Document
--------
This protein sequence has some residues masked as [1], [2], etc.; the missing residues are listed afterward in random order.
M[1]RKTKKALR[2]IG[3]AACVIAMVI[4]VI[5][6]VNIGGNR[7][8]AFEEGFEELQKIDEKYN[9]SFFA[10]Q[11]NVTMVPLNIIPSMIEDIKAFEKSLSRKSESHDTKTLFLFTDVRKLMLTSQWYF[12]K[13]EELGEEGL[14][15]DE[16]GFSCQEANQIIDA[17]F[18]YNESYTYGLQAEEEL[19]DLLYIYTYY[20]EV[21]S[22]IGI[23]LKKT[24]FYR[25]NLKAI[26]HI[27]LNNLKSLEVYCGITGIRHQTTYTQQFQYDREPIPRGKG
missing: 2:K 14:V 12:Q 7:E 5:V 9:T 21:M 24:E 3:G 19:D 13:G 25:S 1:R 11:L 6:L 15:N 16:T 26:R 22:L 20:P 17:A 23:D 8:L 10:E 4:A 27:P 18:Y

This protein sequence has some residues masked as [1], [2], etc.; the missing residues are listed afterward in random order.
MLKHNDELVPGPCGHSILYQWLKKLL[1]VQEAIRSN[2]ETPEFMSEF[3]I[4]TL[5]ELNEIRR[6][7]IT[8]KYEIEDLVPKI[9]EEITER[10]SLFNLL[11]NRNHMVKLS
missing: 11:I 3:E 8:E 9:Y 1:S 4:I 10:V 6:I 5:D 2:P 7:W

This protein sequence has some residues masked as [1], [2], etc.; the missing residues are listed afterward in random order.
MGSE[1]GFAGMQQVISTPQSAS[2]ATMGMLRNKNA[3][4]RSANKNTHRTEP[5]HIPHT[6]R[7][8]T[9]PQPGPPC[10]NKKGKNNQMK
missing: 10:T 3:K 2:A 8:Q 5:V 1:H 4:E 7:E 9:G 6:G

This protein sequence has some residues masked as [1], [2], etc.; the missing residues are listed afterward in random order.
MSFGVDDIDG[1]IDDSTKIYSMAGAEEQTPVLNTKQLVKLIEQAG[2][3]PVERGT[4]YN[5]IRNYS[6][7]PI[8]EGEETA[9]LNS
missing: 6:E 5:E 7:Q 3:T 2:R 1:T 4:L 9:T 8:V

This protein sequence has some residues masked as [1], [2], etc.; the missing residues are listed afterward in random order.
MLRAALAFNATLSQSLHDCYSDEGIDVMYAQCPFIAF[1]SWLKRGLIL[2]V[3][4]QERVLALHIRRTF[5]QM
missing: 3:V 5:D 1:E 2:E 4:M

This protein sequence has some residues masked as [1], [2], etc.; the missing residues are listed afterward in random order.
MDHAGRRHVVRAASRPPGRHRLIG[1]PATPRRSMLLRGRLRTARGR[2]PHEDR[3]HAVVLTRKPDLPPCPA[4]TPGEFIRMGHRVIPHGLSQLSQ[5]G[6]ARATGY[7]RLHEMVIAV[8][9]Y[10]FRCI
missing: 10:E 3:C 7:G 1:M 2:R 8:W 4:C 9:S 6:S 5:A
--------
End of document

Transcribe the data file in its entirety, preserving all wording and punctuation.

This protein sequence has some residues masked as [1], [2], etc.; the missing residues are listed afterward in random order.
M[1]RKTKKALR[2]IG[3]AACVIAMVI[4]VI[5][6]VNIGGNR[7][8]AFEEGFEELQKIDEKYN[9]SFFA[10]Q[11]NVTMVPLNIIPSMIEDIKAFEKSLSRKSESHDTKTLFLFTDVRKLMLTSQWYF[12]K[13]EELGEEGL[14][15]DE[16]GFSCQEANQIIDA[17]F[18]YNESYTYGLQAEEEL[19]DLLYIYTYY[20]EV[21]S[22]IGI[23]LKKT[24]FYR[25]NLKAI[26]HI[27]LNNLKSLEVYCGITGIRHQTTYTQQFQYDREPIPRGKG
missing: 2:K 14:V 12:Q 7:E 5:V 9:T 21:M 24:E 3:G 19:D 13:G 25:S 1:R 11:L 6:L 15:N 16:T 26:R 22:L 20:P 17:A 23:D 8:L 10:E 4:A 27:P 18:Y

This protein sequence has some residues masked as [1], [2], etc.; the missing residues are listed afterward in random order.
MLKHNDELVPGPCGHSILYQWLKKLL[1]VQEAIRSN[2]ETPEFMSEF[3]I[4]TL[5]ELNEIRR[6][7]IT[8]KYEIEDLVPKI[9]EEITER[10]SLFNLL[11]NRNHMVKLS
missing: 11:I 3:E 8:E 9:Y 1:S 4:I 10:V 6:I 5:D 2:P 7:W

This protein sequence has some residues masked as [1], [2], etc.; the missing residues are listed afterward in random order.
MGSE[1]GFAGMQQVISTPQSAS[2]ATMGMLRNKNA[3][4]RSANKNTHRTEP[5]HIPHT[6]R[7][8]T[9]PQPGPPC[10]NKKGKNNQMK
missing: 10:T 3:K 2:A 8:Q 5:V 1:H 4:E 7:E 9:G 6:G

This protein sequence has some residues masked as [1], [2], etc.; the missing residues are listed afterward in random order.
MSFGVDDIDG[1]IDDSTKIYSMAGAEEQTPVLNTKQLVKLIEQAG[2][3]PVERGT[4]YN[5]IRNYS[6][7]PI[8]EGEETA[9]LNS
missing: 6:E 5:E 7:Q 3:T 2:R 1:T 4:L 9:T 8:V

This protein sequence has some residues masked as [1], [2], etc.; the missing residues are listed afterward in random order.
MLRAALAFNATLSQSLHDCYSDEGIDVMYAQCPFIAF[1]SWLKRGLIL[2]V[3][4]QERVLALHIRRTF[5]QM
missing: 3:V 5:D 1:E 2:E 4:M

This protein sequence has some residues masked as [1], [2], etc.; the missing residues are listed afterward in random order.
MDHAGRRHVVRAASRPPGRHRLIG[1]PATPRRSMLLRGRLRTARGR[2]PHEDR[3]HAVVLTRKPDLPPCPA[4]TPGEFIRMGHRVIPHGLSQLSQ[5]G[6]ARATGY[7]RLHEMVIAV[8][9]Y[10]FRCI
missing: 10:E 3:C 7:G 1:M 2:R 8:W 4:C 9:S 6:S 5:A